• Philip Pugh
Part of the Patrick Moore's Practical Astronomy Series book series (PATRICKMOORE)


Being a beginner itself is not a bad thing. Everything is new and exciting. Seeing the lunar craters for the first time or Saturn’s rings fills you with awe and wonderment. Indeed, there is something to be said for staying a beginner for life and still enjoying it, just as some are content to remain on the bottom rung in careers or are content to go fishing without the urge to keep catching more or bigger fish.

Fortunately, though not all experienced astronomers have lost their sense of wonder, there is always something new to see or do if you are prepared to look for it and prepared to fail occasionally. As an example, teasing out some detail on a photograph of the Sun in calcium K light for the first time can feel as exciting as first seeing the Moon through a telescope. Another example is photographing Alpha Centauri, which is not visible from England. Although this star is known in science fiction lore as being our nearest star (technically it is the second nearest), not only it is a double star but it is also the one with the brightest secondary component in the sky.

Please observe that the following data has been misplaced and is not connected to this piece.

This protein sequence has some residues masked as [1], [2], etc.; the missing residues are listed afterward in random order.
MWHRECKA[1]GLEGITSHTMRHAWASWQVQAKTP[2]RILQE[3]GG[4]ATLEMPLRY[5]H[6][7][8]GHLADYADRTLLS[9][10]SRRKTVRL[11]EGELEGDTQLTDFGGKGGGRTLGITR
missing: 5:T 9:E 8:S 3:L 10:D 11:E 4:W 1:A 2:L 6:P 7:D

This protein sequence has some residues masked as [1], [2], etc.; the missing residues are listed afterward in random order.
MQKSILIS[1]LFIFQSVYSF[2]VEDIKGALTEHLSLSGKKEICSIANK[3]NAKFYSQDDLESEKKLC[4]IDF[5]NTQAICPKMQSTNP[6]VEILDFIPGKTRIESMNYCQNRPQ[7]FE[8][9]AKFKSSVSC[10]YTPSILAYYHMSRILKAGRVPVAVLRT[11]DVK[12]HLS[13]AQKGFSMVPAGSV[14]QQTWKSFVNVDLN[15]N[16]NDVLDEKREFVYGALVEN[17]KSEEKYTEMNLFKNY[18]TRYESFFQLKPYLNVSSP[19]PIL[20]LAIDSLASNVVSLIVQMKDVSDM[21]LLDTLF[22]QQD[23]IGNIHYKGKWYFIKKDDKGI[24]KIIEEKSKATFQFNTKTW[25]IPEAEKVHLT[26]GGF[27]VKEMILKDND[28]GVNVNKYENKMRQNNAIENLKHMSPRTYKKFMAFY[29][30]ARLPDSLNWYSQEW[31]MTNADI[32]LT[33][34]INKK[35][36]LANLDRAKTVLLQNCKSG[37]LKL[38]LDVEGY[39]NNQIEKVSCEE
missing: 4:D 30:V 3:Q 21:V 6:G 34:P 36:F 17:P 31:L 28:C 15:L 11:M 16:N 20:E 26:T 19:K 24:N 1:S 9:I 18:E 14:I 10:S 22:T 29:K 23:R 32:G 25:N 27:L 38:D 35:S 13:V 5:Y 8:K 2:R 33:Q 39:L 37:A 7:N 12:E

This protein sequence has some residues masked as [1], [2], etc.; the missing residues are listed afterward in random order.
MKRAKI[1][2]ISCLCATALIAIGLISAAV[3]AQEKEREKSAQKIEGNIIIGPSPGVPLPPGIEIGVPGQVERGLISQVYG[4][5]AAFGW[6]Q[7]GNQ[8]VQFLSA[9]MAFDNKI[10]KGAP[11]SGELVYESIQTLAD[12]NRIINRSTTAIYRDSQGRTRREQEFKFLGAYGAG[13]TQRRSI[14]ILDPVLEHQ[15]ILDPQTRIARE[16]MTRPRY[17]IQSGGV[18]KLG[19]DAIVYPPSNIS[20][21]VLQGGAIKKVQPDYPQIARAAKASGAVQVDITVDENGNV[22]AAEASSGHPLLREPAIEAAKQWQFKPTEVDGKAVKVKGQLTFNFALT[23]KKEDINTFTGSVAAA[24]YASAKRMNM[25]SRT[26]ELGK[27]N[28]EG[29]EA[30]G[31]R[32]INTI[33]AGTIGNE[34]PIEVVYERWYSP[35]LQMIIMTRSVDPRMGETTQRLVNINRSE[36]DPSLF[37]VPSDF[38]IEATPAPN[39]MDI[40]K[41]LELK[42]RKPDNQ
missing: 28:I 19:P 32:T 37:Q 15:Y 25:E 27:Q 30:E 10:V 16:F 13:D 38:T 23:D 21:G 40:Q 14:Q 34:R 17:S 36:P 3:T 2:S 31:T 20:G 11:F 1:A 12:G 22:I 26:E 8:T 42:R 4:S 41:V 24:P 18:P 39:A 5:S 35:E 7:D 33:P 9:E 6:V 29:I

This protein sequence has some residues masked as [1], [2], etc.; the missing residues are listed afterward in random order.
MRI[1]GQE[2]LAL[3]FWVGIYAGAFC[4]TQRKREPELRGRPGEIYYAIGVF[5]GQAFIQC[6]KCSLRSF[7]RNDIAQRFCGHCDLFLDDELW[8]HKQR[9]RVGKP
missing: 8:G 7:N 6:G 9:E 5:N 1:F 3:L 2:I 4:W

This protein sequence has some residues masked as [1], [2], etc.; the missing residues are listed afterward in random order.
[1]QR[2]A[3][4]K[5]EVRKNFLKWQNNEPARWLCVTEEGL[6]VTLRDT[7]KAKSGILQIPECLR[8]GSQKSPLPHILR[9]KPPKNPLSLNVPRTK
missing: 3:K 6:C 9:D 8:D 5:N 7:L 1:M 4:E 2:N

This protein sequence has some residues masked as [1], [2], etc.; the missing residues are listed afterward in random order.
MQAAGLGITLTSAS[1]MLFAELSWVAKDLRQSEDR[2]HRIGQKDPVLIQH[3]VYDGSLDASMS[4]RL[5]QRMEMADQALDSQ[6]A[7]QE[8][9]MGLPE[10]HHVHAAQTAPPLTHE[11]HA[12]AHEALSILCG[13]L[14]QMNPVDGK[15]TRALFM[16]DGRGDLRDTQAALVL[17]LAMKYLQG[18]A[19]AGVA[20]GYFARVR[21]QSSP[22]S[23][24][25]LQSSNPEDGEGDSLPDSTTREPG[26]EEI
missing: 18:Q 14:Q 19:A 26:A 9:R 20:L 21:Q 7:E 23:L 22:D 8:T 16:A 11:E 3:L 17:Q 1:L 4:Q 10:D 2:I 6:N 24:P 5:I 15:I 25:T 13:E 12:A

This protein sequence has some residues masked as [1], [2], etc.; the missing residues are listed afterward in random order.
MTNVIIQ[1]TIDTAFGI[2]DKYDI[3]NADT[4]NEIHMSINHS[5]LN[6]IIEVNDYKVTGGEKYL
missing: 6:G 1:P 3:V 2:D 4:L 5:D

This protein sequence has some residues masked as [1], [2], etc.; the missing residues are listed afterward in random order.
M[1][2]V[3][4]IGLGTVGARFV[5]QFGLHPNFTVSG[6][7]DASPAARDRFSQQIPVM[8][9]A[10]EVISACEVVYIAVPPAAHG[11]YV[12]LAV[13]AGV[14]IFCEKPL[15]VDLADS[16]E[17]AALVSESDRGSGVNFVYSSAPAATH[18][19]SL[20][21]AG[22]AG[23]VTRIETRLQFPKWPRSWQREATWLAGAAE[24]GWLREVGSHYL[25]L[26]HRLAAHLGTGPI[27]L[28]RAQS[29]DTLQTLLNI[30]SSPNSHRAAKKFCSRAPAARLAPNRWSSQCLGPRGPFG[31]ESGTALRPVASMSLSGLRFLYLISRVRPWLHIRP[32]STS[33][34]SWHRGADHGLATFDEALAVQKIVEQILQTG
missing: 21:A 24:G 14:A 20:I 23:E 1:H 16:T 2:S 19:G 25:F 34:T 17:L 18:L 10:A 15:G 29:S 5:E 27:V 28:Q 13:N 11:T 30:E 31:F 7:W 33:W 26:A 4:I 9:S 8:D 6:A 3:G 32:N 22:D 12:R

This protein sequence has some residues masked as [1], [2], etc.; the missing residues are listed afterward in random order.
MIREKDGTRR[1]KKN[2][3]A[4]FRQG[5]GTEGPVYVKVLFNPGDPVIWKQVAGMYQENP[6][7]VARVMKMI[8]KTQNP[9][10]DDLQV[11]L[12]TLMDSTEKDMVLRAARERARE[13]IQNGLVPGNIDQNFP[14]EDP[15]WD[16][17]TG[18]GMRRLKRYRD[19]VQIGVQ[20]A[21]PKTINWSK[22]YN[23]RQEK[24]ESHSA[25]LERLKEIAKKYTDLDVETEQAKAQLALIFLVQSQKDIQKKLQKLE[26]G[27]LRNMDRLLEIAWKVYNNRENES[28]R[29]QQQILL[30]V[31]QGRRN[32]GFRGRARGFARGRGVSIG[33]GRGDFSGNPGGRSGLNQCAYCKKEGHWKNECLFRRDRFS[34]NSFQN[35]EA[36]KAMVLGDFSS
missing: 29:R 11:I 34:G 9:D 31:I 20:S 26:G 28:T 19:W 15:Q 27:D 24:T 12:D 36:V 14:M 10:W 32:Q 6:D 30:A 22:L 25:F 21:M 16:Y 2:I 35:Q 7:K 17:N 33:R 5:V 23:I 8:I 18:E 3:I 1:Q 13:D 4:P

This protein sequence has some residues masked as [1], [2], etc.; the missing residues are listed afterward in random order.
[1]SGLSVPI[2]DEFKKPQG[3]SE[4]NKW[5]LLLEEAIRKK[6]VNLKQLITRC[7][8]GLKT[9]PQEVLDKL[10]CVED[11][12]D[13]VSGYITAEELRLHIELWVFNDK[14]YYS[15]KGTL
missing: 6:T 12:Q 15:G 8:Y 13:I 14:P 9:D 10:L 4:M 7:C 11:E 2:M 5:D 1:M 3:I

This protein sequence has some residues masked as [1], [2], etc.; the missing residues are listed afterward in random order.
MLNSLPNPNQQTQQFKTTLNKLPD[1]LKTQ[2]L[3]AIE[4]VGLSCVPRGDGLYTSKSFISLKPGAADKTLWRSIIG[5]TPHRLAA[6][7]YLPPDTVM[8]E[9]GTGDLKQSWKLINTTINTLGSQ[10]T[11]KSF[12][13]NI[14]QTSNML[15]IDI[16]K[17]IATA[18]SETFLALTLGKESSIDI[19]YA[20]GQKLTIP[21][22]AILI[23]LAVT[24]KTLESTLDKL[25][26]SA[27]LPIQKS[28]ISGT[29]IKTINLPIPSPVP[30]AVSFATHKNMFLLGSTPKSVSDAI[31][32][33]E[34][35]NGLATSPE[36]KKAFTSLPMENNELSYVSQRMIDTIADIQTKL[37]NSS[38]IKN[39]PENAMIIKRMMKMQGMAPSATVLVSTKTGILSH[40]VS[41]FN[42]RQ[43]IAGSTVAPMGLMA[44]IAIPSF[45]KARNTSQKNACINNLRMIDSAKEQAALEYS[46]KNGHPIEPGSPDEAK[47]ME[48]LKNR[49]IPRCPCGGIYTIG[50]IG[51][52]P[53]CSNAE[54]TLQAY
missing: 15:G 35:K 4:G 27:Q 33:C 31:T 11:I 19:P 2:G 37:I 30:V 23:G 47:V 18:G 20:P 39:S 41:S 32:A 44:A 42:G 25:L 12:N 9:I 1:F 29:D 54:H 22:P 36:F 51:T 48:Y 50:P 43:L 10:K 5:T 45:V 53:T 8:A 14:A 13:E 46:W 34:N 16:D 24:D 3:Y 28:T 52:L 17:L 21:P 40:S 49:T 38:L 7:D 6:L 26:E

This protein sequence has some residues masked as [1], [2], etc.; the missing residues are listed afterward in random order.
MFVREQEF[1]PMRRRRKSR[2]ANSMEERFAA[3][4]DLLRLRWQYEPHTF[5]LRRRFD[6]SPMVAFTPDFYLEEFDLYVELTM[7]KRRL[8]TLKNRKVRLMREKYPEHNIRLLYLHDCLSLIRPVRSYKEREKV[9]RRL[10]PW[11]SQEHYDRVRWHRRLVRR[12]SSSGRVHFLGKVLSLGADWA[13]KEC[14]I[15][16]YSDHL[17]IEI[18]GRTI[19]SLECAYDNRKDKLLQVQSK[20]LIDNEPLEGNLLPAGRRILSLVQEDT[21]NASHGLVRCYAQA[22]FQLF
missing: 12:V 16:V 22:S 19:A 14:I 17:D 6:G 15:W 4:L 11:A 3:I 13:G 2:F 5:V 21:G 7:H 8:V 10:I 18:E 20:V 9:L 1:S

Chromatic Aberration Primary Mirror Double Star Secondary Mirror Exit Pupil 
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Copyright information

© Springer Science+Business Media, LLC 2009

Authors and Affiliations

  • Philip Pugh
    • 1
  1. 1.Institute of Technical and Scientific CommunicatorsChippenhemUK

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